Ideas are intangible; they have led us to design cities and establish ways of life from the beginning of time. They have no boundaries, and those which we attribute to them are often artifices that we imposed upon ourselves, so long ago that our minds have forgotten.
Art strives to represent that break with convention, to cast off the information we have grasped and reinterpret what we view as natural and unmovable. Works are created that show us how other worlds are possible. Architecture is one key force in this construction of society, influencing and questioning everything around us.
Solo Houses is a project that challenges prevailing views. On a quest to reinterpret a lifestyle, Christian Bourdais and Eva Albarrán have put architecture at the service of nature, and present the force of combining the two, to those who wish not only to view the work, but to become a part of it. When the entire project is completed, Solo Houses intends to become a gallery of sorts in the middle of a forest, with life-size pieces signed by leading young contemporary architects: a catalogue of houses in sync with our times, places for yielding to the certainty of having an extraordinary experience. Art lovers will not be looking at photographs, architectural drawings, or models, as in a typical gallery. Here, they will be invited to touch, smell, and inhabit the works.
Solo Office is the second piece in the Solo Houses project, which began with a construction designed by Pezo Von Ellrichshausen and is now being continued by the Belgian firm OFFICE Kersten Geers David Van Severen.
It was late on the last Friday night of summer when we visited there, driving down a country road surrounded by trees behind the Sistema Ibérico mountain range. Lightning flashed in the distance, announcing a storm that never quite took hold. After a few more bends in the road, a gravel trail led us not only to a house, but also to a state of mind; a sort of parallel reality. It was as if we had crossed a space-time portal in which both the parts and the whole led us to merge with the environment, to slide into its new tempo.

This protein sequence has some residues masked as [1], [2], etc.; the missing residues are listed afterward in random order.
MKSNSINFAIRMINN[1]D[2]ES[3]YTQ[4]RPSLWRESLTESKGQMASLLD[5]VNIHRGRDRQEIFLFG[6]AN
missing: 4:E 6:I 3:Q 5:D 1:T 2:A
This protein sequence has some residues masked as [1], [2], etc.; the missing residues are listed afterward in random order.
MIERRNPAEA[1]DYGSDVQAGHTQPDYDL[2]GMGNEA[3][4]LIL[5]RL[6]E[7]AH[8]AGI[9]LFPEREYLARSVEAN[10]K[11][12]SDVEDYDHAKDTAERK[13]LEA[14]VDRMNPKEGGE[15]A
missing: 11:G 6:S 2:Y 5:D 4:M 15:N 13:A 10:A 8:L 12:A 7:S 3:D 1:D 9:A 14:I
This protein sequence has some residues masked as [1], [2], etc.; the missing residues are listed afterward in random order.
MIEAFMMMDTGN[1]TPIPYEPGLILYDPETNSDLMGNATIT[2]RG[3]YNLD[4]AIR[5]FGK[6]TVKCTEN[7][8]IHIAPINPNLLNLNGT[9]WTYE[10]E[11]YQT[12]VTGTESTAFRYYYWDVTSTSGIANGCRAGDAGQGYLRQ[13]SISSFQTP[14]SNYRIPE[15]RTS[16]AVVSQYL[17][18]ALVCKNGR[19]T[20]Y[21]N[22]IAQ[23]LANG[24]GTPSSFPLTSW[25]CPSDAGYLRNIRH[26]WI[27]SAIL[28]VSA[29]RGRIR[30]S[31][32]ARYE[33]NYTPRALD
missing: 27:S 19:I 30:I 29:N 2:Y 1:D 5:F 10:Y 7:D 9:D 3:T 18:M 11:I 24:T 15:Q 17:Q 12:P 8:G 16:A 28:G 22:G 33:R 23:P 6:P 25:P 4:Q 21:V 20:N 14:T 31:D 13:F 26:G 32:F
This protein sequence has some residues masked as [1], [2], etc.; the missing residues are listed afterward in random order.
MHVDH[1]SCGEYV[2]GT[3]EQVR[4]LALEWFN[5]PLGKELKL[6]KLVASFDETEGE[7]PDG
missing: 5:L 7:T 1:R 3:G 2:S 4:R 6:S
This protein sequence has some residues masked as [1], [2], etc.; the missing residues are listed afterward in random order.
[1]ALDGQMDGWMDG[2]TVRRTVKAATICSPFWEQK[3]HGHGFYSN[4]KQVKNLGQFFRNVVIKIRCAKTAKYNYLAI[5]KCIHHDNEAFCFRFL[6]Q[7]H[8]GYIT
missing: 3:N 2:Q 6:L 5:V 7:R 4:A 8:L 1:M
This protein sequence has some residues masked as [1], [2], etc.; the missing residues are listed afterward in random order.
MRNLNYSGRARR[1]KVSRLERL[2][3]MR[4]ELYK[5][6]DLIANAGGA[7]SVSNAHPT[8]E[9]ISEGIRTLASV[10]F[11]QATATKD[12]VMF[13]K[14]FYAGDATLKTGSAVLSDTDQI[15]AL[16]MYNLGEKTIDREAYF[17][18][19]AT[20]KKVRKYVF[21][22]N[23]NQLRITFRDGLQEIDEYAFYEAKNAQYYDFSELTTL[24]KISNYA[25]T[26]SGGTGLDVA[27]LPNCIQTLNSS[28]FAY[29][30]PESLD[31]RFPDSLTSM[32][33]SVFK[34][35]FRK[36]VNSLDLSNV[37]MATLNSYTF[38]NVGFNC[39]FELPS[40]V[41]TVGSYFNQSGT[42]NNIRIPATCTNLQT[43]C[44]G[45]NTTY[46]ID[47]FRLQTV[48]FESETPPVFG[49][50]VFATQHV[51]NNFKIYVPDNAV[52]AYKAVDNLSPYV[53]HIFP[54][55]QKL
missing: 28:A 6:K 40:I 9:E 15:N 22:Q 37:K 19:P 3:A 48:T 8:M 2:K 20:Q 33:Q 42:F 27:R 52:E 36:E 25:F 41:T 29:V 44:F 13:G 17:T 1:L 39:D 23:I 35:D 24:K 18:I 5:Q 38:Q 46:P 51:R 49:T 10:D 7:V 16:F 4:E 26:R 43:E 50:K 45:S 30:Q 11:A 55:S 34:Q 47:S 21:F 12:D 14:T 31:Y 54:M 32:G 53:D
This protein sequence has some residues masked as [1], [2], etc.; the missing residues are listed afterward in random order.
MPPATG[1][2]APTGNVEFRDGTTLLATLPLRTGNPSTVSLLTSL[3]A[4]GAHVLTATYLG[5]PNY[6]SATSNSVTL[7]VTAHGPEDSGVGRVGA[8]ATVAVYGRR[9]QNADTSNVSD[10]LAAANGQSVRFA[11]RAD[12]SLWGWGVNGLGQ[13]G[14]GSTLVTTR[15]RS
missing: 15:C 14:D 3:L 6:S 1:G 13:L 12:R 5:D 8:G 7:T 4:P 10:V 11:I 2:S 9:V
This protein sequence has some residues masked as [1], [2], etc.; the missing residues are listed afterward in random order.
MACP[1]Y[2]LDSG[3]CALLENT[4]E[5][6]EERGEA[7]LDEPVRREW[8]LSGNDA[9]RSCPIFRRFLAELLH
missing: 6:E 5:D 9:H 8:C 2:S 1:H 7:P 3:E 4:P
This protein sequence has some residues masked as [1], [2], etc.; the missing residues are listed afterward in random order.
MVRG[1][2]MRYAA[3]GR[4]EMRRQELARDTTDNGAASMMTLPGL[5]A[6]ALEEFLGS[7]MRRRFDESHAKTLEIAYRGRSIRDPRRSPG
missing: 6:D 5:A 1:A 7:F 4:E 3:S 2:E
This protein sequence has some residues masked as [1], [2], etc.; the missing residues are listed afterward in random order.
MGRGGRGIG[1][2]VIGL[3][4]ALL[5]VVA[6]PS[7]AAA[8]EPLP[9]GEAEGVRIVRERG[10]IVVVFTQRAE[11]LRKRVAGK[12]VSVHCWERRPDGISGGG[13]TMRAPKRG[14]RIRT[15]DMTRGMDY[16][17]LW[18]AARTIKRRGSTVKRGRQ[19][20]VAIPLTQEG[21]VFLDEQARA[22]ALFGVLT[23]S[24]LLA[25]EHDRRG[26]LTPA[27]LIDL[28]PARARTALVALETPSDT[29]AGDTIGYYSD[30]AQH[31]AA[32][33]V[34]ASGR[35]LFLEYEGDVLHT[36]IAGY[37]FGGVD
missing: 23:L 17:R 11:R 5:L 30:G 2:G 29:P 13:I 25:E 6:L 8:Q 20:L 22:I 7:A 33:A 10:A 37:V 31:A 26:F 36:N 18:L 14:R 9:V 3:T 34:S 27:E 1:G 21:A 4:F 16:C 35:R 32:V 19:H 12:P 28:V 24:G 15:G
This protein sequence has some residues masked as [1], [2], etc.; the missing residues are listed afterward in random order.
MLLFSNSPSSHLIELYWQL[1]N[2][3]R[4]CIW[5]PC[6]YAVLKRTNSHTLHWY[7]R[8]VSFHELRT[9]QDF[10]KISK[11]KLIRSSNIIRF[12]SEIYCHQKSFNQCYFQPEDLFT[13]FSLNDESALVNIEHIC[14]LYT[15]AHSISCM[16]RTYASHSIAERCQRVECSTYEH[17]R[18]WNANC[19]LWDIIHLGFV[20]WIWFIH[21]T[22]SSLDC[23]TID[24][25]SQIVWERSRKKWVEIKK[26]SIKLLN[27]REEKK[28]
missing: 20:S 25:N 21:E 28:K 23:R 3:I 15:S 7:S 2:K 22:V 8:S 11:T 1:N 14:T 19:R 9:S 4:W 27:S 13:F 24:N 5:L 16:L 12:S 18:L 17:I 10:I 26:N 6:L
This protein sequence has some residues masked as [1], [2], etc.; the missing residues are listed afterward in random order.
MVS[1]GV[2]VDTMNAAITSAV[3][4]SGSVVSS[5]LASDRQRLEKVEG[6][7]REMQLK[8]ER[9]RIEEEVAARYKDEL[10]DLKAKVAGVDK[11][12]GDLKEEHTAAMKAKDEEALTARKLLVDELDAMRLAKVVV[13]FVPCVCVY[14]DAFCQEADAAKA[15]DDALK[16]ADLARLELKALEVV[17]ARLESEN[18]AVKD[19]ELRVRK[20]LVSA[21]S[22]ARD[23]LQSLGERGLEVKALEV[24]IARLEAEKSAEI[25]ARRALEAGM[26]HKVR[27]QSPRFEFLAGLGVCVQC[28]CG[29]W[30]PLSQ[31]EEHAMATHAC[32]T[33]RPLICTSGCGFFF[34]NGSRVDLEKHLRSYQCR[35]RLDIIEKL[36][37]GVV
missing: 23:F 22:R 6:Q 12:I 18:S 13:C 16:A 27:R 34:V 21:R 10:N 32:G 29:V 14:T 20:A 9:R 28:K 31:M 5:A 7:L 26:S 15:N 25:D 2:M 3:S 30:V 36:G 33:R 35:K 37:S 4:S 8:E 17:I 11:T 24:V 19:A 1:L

OFFICE’s Kersten Geers & David Van Severen shed all social conventions and delved into artistic creation. Shaped as a circle with a total surface area of 1600 m2, the building is dominated by a void in the centre, more than two thirds of its size. The building challenges physical boundaries while questioning the actual definition of makes a house, in an exercise of style that involves a reinvention of spaces featuring the movable exterior walls by artist Pieter Vermeersch. These panels open and close the three distinct pavilions – the living room and kitchen, the main bedroom and the guest bedrooms – which, stripped of this framework on the outer face of the circumference, break the boundary between nature and human intervention.
We don’t live in the forest; we live with it. The house spans as far as the eye can see – whether we’re cooking, stretched out on the bed, or soaking in the tub in the master bathroom. Looking out upon the rocky hills of the Parque Natural de Els Ports, the rays of sunlight on the horizon pour in and out of each corner of the house, claiming their ownership over a piece built in their praise.
The glass surfaces facing the inner courtyard again blur the barriers between interior and exterior; light shines through in endless tones, heightened by the metallic curtains, the reflective bathroom enclosures and the mirrored doors to the three rooms. The hybrid lamps by artist Richard Venlet and the line of furniture by the Muller Van Severen designers complete the austere luxury in which nothing interferes with a nakedness that is proud to show itself to the world. With only the basic elements of a home – and no more – its main ornament is its setting, which sweeps us away with its breath-taking magnificence.